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Hazards, number 164, 2023
Dave Smith’s guide to organising  |   No.23  |  Talking to strangers at a bus stop
Union safety reps don’t need to be superheroes nor to be experts in the law. Nor do they need awards, special qualifications, or years of experience. Something that is important, though, is an innate sense of common decency.


Safety reps are the kind of people who can’t turn a blind eye when we see an injustice – whether that is a young co-worker being bullied by a manager, or staff being expected to work excessive hours without breaks or adequate PPE. You can’t teach someone to be angry when they see people unfairly treated, but it’s a trait that most safety reps have in heaps.

Fire in your belly is one thing, but there are skills that are useful for a union safety rep’s role too. Are you the kind of person who can talk to a stranger at a bus stop? Or who can chat with a colleague about football or the latest Netflix box set?  If you are, then you’ve got an important skill that every safety rep needs: The ability to communicate with people using the kind of language that workers use themselves.

We all have life skills developed inside and outside of work. Lots of people have helped run a local youth club or community group. If you can organise a big family party, you’ve already got some of the essential organisational skills a union safety rep needs.

What new safety reps often need most is confidence. Confidence to challenge managers, yes. But even more importantly, the confidence to bring their co-workers together to tackle health and safety problems on a collective basis. This is not always easy, but the understanding that working people are more likely to be successful if we tackle issues collectively rather than on our own is a key lesson for all safety reps.

Collective action by workers does not need to be a mass walkout or huge protest organised by social media. The best kind of actions are when the workers just stick together, and in so doing begin to tilt the balance of power in the workplace in their direction.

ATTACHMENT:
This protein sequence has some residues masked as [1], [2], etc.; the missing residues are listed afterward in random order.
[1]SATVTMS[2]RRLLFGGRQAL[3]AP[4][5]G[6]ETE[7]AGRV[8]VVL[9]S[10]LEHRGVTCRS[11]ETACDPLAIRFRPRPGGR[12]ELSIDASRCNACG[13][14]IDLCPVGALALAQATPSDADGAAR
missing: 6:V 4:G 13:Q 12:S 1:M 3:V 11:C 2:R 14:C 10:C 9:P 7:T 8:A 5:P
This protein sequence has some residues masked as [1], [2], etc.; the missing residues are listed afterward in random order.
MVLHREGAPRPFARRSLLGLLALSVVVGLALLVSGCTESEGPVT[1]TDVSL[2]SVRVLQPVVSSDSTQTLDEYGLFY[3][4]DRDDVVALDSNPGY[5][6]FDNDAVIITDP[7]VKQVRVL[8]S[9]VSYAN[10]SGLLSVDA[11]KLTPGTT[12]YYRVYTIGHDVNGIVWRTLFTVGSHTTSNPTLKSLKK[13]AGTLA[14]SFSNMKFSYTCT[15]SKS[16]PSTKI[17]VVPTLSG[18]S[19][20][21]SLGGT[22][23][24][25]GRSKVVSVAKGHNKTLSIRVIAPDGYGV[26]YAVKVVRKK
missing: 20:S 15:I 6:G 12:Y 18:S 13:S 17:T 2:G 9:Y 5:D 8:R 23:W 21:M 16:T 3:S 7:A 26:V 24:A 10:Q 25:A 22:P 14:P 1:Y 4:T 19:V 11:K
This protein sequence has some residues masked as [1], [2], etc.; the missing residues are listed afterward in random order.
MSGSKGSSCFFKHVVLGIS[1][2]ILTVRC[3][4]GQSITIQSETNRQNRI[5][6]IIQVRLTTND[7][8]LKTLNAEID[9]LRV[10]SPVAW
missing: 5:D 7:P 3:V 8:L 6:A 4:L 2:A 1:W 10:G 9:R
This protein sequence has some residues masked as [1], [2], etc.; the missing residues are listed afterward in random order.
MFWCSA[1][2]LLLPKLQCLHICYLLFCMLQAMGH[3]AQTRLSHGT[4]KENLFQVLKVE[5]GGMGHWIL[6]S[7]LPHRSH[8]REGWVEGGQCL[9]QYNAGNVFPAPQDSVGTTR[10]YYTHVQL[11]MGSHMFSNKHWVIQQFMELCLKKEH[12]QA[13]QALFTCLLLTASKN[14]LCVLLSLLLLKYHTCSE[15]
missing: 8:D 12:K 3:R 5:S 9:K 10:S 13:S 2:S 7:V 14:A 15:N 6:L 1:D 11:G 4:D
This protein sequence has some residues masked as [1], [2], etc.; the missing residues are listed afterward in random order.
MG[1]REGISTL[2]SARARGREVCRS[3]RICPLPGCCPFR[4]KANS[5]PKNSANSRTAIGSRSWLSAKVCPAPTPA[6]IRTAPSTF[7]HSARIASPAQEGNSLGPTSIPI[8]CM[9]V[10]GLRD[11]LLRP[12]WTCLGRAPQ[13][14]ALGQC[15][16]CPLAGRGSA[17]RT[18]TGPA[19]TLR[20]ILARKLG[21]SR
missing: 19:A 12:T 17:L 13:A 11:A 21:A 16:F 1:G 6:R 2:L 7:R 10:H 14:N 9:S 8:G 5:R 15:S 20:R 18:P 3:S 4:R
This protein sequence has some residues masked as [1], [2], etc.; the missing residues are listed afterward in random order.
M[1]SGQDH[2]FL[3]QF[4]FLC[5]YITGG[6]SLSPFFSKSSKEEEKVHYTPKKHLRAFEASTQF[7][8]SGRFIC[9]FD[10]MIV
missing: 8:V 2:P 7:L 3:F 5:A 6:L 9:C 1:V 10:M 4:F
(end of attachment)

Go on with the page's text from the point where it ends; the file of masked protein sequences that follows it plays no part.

A newly elected USDAW safety rep recently recalled an example from the supermarket where she worked. A young cashier needed to go to the toilet more often than usual because she was pregnant. On returning from a loo break, she was called over by her male supervisor who warned her not to spend too much time away from the tills.       

Immediately afterwards, the safety rep spoke to the young woman to check she was alright. She then spoke to the other cashiers to tell them what had gone on. Within a few minutes, around a dozen of the older women working on the tills, most of whom had worked there for years, all headed to the toilets at the same time. They stayed there for longer than was probably needed. The pregnant worker was never criticised by the supervisor again.

Not a grievance, a law book nor a safety committee in sight. Just workers sticking together to support their colleague: The true meaning of solidarity. But it wouldn’t have happened without the safety rep talking to people. 



FIRED UP  Whether it is a fire drill or a scrum getting on a bus, be open to starting a conversation when and wherever the opportunity arises. Workers may sometimes be reluctant to talk to their union rep while working, or when a manager could be in earshot.

SHIFT APPROACH Some workers, like those on irregular shifts, working from home, working remotely or on sick leave, may be out of view. An extra effort might be necessary to ensure safety reps are accessible to and remain in touch with all their members. From the union noticeboard to ring rounds and WhatsApp groups and social media, the union can find ways to remain visible to the entire membership.

BLUE SKY THINKING  Chasing workers around a work site has its place, but it is often easier to catch workers over lunch, on their break or at a toolbox union meeting. Make yourself available – but that doesn’t have to include getting up a crane or down a trench.

APPROACHABLE REPS  Safety reps have to be visible at work – your union members may be keen to nab you about a workplace worry. Make good use of your safety reps’ rights to consult with the members and undertake investigations and inspections. If the workplace reps overall reflect the membership – for example, have between them the relevant language skills and include women reps – they stand a better chance of being accessible and effective.

DRIVING FORCE  Lorry driver Simon Wilde (left) was recognised as the TUC Safety Rep of the Year 2023. The GMB safety rep said his aim is “helping my members to have a voice and to be heard and be seen in the workplace.” Through sheer perseverance and with the backing of members, he forced his employer Best Food to change unsafe working practices, including creating a standardised process for risk assessments for deliveries which has now gone nationwide.  

RIGHT RECIPE  Being a union rep isn’t all about rights, it is also about building relationships and collective support. A friendly word while working can build trust, and catch workers when problems are fresh in their minds.

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Union safety reps don’t need to be superheroes nor to be experts in the law. Nor do they need awards, special qualifications, or years of experience. Something that is important, though, is an innate sense of common decency.

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